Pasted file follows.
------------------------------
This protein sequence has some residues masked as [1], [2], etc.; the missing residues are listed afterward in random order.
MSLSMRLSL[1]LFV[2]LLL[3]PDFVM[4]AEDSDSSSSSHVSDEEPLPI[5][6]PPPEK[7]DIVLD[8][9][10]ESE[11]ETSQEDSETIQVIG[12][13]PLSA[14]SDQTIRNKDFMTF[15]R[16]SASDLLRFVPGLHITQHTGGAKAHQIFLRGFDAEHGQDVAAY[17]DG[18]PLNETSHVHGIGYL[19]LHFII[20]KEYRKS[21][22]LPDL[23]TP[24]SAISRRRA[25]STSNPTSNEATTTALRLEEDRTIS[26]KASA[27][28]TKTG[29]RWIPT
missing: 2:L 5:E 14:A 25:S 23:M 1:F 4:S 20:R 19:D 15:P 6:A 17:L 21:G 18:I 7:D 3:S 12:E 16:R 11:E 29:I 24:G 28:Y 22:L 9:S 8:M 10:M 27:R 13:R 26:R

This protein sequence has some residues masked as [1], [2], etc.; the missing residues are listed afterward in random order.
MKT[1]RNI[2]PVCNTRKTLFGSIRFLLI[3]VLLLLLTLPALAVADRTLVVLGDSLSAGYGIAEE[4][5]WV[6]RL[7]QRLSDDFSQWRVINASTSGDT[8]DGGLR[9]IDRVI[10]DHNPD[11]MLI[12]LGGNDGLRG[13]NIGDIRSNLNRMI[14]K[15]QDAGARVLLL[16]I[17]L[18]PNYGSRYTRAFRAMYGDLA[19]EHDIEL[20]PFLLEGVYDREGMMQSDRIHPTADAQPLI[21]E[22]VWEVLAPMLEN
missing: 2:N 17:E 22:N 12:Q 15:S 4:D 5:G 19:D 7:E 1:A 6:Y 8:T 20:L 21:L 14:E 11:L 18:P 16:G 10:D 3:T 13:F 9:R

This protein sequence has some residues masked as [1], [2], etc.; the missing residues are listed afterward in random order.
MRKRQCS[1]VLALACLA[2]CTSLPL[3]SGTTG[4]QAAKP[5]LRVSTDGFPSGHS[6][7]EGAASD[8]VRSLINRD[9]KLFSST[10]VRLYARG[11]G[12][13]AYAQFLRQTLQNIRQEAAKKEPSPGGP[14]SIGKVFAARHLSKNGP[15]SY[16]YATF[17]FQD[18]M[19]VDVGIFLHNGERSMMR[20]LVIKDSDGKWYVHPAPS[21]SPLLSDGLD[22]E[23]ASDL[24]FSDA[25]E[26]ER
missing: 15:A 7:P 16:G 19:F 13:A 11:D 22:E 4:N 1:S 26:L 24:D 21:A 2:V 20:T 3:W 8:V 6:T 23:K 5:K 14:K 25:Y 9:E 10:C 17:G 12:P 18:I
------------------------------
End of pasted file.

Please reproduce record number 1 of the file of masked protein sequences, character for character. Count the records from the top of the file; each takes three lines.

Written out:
This protein sequence has some residues masked as [1], [2], etc.; the missing residues are listed afterward in random order.
MSLSMRLSL[1]LFV[2]LLL[3]PDFVM[4]AEDSDSSSSSHVSDEEPLPI[5][6]PPPEK[7]DIVLD[8][9][10]ESE[11]ETSQEDSETIQVIG[12][13]PLSA[14]SDQTIRNKDFMTF[15]R[16]SASDLLRFVPGLHITQHTGGAKAHQIFLRGFDAEHGQDVAAY[17]DG[18]PLNETSHVHGIGYL[19]LHFII[20]KEYRKS[21][22]LPDL[23]TP[24]SAISRRRA[25]STSNPTSNEATTTALRLEEDRTIS[26]KASA[27][28]TKTG[29]RWIPT
missing: 2:L 5:E 14:A 25:S 23:M 1:F 4:S 20:R 19:D 15:P 6:A 17:L 21:G 18:I 7:D 3:S 12:E 16:R 11:E 29:I 24:G 28:Y 22:L 9:S 8:M 10:M 27:R 13:R 26:R